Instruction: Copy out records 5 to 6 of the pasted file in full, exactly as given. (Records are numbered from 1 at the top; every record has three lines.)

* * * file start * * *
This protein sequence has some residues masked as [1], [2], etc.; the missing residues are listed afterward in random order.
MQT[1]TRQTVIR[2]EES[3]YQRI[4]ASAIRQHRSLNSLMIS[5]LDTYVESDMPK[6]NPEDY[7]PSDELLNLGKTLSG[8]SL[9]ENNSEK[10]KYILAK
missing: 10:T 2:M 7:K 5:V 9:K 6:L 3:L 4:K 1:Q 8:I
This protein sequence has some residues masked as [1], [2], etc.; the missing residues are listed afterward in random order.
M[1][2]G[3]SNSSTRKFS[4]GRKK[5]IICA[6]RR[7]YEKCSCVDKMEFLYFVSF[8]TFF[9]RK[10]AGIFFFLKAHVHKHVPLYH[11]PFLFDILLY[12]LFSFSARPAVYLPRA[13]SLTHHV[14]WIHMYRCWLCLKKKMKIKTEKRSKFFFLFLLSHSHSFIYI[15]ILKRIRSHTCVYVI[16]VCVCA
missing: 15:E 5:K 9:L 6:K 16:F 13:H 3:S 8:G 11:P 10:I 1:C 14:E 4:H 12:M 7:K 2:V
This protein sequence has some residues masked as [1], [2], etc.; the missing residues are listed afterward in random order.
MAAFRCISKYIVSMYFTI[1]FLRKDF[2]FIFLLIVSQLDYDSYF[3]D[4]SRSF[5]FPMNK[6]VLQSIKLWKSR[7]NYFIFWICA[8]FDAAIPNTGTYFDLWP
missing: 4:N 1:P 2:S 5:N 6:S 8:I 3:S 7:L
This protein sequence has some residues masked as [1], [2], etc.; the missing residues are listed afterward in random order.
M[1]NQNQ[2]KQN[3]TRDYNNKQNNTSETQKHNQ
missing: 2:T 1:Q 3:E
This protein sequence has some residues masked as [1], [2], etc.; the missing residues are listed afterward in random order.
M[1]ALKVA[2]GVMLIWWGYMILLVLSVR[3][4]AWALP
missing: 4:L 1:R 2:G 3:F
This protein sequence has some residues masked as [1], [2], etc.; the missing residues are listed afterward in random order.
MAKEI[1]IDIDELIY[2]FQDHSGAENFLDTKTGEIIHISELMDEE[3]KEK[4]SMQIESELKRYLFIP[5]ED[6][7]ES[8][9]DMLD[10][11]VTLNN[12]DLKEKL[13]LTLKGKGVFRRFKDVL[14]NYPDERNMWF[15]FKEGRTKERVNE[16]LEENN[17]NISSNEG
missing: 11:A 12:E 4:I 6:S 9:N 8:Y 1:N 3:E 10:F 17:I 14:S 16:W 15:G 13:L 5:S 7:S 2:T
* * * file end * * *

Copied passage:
This protein sequence has some residues masked as [1], [2], etc.; the missing residues are listed afterward in random order.
M[1]ALKVA[2]GVMLIWWGYMILLVLSVR[3][4]AWALP
missing: 4:L 1:R 2:G 3:F
This protein sequence has some residues masked as [1], [2], etc.; the missing residues are listed afterward in random order.
MAKEI[1]IDIDELIY[2]FQDHSGAENFLDTKTGEIIHISELMDEE[3]KEK[4]SMQIESELKRYLFIP[5]ED[6][7]ES[8][9]DMLD[10][11]VTLNN[12]DLKEKL[13]LTLKGKGVFRRFKDVL[14]NYPDERNMWF[15]FKEGRTKERVNE[16]LEENN[17]NISSNEG
missing: 11:A 12:E 4:I 6:S 9:N 8:Y 1:N 3:E 10:F 17:I 14:S 16:W 15:G 13:L 5:S 7:S 2:T